The three men ran on. In a choice between trollism and safety, they would have chosen safety every time, however politically incorrect that may have been.

“I think you should stop now,” the man shouted after them, his voice barely audible now that they had managed to put some distance between them. “And maybe start running this way instead.”

“You must think we’re stupid!” Rod protested over his shoulder, slowing down a little to catch his breath.

Alfie, by far the youngest of the three men, had pulled ahead of the others. He had once heard it said by a contestant on Big Brother that when running from a bear, it didn’t matter if you ran faster than it or not, provided you ran faster than the people who were with you when you spotted it. By the same token, he reasoned that as long as he was in front of his new friends, they would be the ones the cave-trolls would eat, and he could sneak back to the cave and ask the Watcher for directions home once the cave-trolls were having their after-dinner snooze.

But there was something up ahead. Something bad. Maybe even worse than the cave-trolls who the little bloke was cuddling behind him. He came to a halt, uncertain what to do next.

The others caught up with him, and he waved them down as they tried to pass him by. “Guys,” he said. “Hang on a minute.”

“We’ve got to keep running,” Halfshaft told him. “Don’t listen to anything he says. He’s just trying to trick us.”

Alfie pointed ahead. “Yeah, I know that. I’m not stupid! But what’s that, over there?”

Halfshaft squinted towards the horizon. There were lots of tiny little figures there, no bigger than ants. “What, them?” he asked. “What are they?”

“That’s what I’m asking you. This is your neighbourhood. Are they on our side?”

More figures appeared, and as they all came a little nearer, they became a little larger, too.

Realisation dawned on Alfie first, whose eyesight was a little keener than the others. He turned and fled back towards the cave-trolls.

“What are they, though?” Halfshaft repeated, unwilling to run back towards the cave-trolls unless he was left with no other option at all, bearing in mind their tendency to eat people.

Rod winced. “I think we’ve just found that army the Watcher was going on about.”

“The one sent to kill us?”


Halfshaft scrutinised the horizon again. The figures were getting larger all the time. There were maybe a hundred of them, mostly land-trolls by the size of them. “All of them? Just for the three of us?”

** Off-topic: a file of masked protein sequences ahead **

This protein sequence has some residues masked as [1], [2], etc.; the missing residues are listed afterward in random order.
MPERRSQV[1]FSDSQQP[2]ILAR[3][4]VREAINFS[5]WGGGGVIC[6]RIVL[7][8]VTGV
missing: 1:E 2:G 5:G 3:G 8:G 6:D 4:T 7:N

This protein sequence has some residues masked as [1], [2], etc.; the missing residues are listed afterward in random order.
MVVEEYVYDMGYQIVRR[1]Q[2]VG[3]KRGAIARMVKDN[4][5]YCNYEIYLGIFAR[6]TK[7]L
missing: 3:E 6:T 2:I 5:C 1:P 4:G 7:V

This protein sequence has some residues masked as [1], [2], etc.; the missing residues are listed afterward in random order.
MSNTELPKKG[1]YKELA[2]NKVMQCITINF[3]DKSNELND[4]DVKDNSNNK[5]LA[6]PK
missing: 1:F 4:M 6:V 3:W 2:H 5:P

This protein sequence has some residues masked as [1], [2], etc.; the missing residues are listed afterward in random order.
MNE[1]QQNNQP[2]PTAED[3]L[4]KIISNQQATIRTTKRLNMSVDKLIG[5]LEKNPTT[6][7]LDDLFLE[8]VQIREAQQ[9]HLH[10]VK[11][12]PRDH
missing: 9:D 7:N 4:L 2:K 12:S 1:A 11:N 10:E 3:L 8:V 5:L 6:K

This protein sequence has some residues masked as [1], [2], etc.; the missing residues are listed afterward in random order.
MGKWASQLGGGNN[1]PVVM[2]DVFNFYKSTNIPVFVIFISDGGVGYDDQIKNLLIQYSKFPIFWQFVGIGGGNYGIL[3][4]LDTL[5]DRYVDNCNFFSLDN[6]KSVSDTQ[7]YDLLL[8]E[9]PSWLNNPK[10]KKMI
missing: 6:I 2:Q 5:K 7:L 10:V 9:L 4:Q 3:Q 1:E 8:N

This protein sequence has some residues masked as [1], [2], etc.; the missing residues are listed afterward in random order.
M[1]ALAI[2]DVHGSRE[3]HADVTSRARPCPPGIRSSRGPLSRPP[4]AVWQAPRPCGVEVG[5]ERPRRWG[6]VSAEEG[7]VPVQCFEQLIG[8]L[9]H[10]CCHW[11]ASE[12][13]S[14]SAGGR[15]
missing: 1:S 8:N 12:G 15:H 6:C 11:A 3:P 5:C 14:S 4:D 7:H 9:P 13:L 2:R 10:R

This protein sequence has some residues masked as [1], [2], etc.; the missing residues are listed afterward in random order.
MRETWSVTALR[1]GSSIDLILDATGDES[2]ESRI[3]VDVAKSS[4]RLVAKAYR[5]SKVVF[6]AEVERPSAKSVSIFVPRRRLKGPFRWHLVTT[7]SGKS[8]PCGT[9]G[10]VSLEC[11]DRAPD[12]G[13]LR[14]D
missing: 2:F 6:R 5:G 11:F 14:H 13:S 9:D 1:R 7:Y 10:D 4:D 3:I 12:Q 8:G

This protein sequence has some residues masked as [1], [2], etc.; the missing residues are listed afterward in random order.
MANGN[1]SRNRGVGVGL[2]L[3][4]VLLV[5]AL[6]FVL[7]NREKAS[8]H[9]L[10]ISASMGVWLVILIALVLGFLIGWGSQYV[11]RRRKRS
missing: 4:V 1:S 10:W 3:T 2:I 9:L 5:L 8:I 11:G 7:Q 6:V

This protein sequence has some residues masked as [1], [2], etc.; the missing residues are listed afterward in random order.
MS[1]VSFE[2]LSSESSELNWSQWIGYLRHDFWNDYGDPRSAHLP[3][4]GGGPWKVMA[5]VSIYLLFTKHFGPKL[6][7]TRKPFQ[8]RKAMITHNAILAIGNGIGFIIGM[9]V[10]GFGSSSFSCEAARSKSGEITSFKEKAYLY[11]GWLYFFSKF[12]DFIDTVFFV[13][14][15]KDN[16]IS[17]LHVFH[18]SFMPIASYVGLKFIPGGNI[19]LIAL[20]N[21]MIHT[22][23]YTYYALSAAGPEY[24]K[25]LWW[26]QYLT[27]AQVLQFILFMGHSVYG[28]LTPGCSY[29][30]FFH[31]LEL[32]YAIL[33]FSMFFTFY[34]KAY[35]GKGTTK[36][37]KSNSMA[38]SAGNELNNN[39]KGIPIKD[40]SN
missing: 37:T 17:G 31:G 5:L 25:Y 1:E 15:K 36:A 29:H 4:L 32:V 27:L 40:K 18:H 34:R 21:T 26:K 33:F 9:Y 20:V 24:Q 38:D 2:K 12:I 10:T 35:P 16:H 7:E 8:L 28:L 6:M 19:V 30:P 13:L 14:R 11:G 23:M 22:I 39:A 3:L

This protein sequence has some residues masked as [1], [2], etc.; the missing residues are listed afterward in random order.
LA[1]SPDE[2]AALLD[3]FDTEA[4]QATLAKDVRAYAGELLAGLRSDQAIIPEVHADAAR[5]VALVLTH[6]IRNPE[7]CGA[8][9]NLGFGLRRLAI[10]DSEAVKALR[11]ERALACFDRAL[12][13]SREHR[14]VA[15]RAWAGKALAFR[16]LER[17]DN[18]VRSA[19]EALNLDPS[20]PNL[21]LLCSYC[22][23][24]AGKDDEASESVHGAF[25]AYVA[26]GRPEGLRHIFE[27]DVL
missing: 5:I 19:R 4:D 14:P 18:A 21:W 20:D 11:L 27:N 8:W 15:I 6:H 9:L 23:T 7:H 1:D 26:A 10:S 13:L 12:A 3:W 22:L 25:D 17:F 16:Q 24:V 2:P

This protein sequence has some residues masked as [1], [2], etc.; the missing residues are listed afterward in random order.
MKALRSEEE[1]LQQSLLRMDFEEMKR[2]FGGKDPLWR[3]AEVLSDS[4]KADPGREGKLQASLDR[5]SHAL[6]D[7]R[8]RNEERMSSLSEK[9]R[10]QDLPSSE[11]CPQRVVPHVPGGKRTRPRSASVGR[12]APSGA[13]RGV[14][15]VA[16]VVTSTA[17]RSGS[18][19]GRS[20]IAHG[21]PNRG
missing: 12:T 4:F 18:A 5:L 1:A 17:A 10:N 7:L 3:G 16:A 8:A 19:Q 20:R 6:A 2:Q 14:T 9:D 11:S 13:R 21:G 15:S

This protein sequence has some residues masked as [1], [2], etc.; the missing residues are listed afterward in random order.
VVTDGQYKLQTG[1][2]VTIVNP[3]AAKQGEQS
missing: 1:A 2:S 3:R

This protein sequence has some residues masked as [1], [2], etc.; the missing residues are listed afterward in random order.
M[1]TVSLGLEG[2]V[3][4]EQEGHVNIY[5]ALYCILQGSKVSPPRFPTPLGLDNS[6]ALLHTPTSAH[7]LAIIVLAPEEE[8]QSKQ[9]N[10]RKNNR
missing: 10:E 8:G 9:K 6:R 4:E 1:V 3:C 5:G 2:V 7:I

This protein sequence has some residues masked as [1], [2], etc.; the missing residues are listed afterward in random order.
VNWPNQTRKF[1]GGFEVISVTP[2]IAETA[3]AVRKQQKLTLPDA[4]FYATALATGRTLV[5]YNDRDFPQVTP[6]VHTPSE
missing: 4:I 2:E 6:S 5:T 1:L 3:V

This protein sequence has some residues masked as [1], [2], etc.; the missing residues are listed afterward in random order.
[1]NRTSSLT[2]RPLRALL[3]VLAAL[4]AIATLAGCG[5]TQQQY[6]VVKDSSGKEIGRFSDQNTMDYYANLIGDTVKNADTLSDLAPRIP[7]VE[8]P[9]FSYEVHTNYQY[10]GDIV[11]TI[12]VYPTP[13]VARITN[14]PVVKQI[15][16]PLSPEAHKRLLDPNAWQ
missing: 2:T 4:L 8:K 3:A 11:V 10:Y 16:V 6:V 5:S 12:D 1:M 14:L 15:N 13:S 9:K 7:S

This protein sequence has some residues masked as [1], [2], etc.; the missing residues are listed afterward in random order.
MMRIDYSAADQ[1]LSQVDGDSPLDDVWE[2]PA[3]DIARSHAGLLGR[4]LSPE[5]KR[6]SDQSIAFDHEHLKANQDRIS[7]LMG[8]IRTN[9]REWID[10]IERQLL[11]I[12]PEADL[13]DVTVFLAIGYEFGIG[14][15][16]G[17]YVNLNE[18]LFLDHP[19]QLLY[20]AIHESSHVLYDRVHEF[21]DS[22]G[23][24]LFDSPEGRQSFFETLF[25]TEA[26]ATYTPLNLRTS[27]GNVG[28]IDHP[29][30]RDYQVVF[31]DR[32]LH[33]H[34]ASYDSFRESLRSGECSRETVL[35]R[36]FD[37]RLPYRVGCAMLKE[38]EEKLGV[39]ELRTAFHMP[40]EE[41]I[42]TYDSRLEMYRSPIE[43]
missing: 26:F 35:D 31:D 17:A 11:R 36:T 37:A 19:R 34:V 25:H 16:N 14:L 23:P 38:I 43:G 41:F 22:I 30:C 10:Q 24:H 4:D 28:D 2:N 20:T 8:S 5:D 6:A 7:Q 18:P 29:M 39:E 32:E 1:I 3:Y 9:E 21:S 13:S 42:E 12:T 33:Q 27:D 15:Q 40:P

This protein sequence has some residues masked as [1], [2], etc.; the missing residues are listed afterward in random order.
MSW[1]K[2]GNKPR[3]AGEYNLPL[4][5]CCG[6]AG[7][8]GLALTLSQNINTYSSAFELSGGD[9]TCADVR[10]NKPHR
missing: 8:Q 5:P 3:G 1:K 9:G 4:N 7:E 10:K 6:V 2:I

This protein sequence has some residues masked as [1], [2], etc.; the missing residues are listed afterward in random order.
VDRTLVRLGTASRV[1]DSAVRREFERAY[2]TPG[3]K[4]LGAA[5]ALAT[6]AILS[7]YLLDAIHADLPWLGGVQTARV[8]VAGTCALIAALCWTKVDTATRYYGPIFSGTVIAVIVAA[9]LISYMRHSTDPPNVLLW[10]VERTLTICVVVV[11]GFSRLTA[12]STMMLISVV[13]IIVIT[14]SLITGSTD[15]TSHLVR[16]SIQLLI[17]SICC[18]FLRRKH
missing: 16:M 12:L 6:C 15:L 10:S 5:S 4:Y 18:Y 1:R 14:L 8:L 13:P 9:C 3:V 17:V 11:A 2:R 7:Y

“Two of us,” Rod corrected, as Alfie reached the cave-trolls and hid behind the biggest of them.

Halfshaft waited for one of the cave-trolls to grab the teenager and stick him down its throat, but it just stood there, amiably enough, as he cowered behind it. “Are they going to eat him?” he asked, with morbid curiosity.

Rod waited for a few moments to see if the cave-troll was hungry. Nothing happened. “Doesn’t look like it.”

With a resigned sigh, Halfshaft turned tail and started jogging back towards the cave-trolls, Rod puffing along just behind him. It went against the grain to run towards them, whatever the circumstances, but it seemed the lesser of two evils. There was nowhere else to go.

Halfshaft rapidly changed his mind when he got there. There were two reasons for this. Firstly, upon reaching the cave-trolls, he recognised the man who was with them: Archie Watkins. Halfshaft had conjured up Archie from Earth a thousand years in the future, using the only decent spell he had ever been given. He had believed him to be Harold the Invincible, King of the Saxons, and expected him to defeat the Warlock on their behalf. Archie had at least turned out to be a distant descendant of the Saxon King, but it was hard to imagine a man who was less equipped to defeat anyone in a fight, yet alone a shape-shifting monster. The middle-aged accountant from Hastings had fled the mountain, threatening to call the police, and when Halfshaft had last seen him he had taken refuge in the bowels of the earth, surrounded by cave-trolls who had inexplicably adopted him as one of their own. One of these cave-trolls, George, had attempted to help Halfshaft on his quest, but had proved to be even more inept than his master, avoiding confrontation at all costs, his sole contribution being to loan the wizard his lucky handkerchief in times of trouble.